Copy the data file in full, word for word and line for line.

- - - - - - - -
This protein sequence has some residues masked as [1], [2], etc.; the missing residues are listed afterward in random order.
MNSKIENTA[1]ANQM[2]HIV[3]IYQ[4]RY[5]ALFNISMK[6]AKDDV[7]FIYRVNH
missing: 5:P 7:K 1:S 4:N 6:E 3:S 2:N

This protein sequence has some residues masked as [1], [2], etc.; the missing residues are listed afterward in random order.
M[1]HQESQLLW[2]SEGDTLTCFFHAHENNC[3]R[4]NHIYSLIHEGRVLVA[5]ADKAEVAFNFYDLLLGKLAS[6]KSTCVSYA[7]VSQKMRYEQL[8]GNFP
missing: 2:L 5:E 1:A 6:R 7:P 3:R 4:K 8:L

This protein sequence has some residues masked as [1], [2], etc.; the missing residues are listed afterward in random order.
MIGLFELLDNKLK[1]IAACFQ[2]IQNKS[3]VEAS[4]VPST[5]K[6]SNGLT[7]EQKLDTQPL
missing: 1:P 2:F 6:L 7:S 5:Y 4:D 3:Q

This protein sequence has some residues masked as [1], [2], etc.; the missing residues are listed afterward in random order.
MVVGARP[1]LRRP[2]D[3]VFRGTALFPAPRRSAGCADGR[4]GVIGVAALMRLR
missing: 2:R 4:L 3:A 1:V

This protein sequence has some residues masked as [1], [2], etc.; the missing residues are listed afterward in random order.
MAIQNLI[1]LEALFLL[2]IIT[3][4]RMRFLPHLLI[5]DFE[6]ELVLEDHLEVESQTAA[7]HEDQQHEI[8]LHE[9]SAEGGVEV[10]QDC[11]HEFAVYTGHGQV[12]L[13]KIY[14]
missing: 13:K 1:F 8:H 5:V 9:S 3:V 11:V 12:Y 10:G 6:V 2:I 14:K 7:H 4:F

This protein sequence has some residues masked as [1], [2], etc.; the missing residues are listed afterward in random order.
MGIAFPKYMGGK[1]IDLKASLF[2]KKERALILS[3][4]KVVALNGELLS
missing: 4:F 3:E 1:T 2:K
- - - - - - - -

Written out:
This protein sequence has some residues masked as [1], [2], etc.; the missing residues are listed afterward in random order.
MNSKIENTA[1]ANQM[2]HIV[3]IYQ[4]RY[5]ALFNISMK[6]AKDDV[7]FIYRVNH
missing: 5:P 7:K 1:S 4:N 6:E 3:S 2:N

This protein sequence has some residues masked as [1], [2], etc.; the missing residues are listed afterward in random order.
M[1]HQESQLLW[2]SEGDTLTCFFHAHENNC[3]R[4]NHIYSLIHEGRVLVA[5]ADKAEVAFNFYDLLLGKLAS[6]KSTCVSYA[7]VSQKMRYEQL[8]GNFP
missing: 2:L 5:E 1:A 6:R 7:P 3:R 4:K 8:L

This protein sequence has some residues masked as [1], [2], etc.; the missing residues are listed afterward in random order.
MIGLFELLDNKLK[1]IAACFQ[2]IQNKS[3]VEAS[4]VPST[5]K[6]SNGLT[7]EQKLDTQPL
missing: 1:P 2:F 6:L 7:S 5:Y 4:D 3:Q

This protein sequence has some residues masked as [1], [2], etc.; the missing residues are listed afterward in random order.
MVVGARP[1]LRRP[2]D[3]VFRGTALFPAPRRSAGCADGR[4]GVIGVAALMRLR
missing: 2:R 4:L 3:A 1:V

This protein sequence has some residues masked as [1], [2], etc.; the missing residues are listed afterward in random order.
MAIQNLI[1]LEALFLL[2]IIT[3][4]RMRFLPHLLI[5]DFE[6]ELVLEDHLEVESQTAA[7]HEDQQHEI[8]LHE[9]SAEGGVEV[10]QDC[11]HEFAVYTGHGQV[12]L[13]KIY[14]
missing: 13:K 1:F 8:H 5:V 9:S 3:V 11:V 12:Y 10:G 6:V 2:I 14:K 7:H 4:F

This protein sequence has some residues masked as [1], [2], etc.; the missing residues are listed afterward in random order.
MGIAFPKYMGGK[1]IDLKASLF[2]KKERALILS[3][4]KVVALNGELLS
missing: 4:F 3:E 1:T 2:K